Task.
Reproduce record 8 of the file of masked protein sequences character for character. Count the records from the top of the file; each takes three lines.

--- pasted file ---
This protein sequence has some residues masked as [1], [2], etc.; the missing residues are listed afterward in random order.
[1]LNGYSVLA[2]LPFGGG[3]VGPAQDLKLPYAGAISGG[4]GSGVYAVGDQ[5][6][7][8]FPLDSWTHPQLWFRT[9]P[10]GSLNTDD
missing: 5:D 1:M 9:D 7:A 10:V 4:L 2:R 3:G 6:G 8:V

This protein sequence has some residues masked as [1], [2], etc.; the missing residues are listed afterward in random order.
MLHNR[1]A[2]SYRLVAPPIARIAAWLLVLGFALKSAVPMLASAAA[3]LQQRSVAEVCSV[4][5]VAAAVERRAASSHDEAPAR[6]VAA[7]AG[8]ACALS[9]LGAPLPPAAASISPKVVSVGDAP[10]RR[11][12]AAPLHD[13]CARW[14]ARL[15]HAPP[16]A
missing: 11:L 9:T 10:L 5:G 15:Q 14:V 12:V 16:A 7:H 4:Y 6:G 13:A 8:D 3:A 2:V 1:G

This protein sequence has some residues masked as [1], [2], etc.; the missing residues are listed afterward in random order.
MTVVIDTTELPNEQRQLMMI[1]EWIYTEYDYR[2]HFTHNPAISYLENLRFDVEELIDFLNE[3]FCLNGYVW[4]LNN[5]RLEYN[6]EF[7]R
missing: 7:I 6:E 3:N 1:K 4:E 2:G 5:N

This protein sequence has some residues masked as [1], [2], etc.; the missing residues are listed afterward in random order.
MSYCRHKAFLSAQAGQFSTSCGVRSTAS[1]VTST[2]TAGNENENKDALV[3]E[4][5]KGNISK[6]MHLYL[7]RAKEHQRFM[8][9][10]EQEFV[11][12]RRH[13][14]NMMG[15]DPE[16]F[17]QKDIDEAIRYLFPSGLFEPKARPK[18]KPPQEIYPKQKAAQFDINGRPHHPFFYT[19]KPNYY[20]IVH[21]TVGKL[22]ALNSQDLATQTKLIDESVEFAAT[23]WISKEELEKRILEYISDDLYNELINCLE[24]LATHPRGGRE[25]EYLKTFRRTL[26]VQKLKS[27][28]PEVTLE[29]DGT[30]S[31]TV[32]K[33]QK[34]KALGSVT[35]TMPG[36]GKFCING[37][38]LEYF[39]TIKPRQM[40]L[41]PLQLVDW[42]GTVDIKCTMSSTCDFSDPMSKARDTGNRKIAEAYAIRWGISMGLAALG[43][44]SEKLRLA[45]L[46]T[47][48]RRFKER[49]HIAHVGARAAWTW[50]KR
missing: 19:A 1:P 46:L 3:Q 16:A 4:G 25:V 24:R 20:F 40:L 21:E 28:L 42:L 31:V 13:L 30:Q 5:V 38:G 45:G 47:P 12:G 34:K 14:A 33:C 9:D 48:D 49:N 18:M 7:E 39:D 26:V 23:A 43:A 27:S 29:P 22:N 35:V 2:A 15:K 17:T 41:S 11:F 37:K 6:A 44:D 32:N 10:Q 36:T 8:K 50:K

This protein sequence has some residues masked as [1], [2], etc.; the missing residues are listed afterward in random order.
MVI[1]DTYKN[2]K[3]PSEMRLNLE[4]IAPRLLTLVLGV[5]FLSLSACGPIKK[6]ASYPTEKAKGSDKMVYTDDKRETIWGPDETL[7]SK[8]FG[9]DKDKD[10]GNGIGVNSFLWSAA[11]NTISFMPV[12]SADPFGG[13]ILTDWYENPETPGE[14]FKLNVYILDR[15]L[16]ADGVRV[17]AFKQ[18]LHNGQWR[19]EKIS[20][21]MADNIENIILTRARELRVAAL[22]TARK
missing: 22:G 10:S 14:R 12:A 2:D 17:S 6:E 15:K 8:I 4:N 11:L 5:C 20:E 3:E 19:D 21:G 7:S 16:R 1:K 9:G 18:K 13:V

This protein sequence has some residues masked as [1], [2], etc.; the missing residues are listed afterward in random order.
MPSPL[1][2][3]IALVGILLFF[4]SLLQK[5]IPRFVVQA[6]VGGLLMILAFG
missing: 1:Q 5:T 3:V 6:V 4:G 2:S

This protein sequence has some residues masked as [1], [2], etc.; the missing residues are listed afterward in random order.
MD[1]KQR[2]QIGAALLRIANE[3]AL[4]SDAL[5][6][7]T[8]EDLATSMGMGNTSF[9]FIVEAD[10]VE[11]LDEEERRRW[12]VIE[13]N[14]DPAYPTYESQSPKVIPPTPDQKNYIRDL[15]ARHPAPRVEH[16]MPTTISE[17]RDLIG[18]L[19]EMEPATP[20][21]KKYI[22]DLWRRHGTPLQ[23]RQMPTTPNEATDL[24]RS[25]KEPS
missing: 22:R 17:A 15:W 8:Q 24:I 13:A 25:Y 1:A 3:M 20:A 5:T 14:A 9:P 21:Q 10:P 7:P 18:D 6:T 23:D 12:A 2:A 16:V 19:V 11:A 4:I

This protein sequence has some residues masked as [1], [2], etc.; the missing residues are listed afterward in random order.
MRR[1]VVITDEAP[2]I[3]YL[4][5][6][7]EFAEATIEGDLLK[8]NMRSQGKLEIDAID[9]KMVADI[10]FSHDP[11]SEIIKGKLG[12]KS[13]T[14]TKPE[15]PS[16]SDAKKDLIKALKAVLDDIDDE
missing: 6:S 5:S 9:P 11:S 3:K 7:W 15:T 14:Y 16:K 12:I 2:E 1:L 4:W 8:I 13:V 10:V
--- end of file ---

This protein sequence has some residues masked as [1], [2], etc.; the missing residues are listed afterward in random order.
MRR[1]VVITDEAP[2]I[3]YL[4][5][6][7]EFAEATIEGDLLK[8]NMRSQGKLEIDAID[9]KMVADI[10]FSHDP[11]SEIIKGKLG[12]KS[13]T[14]TKPE[15]PS[16]SDAKKDLIKALKAVLDDIDDE
missing: 6:S 5:S 9:P 11:S 3:K 7:W 15:T 14:Y 16:K 12:I 2:E 1:L 4:W 8:I 13:V 10:V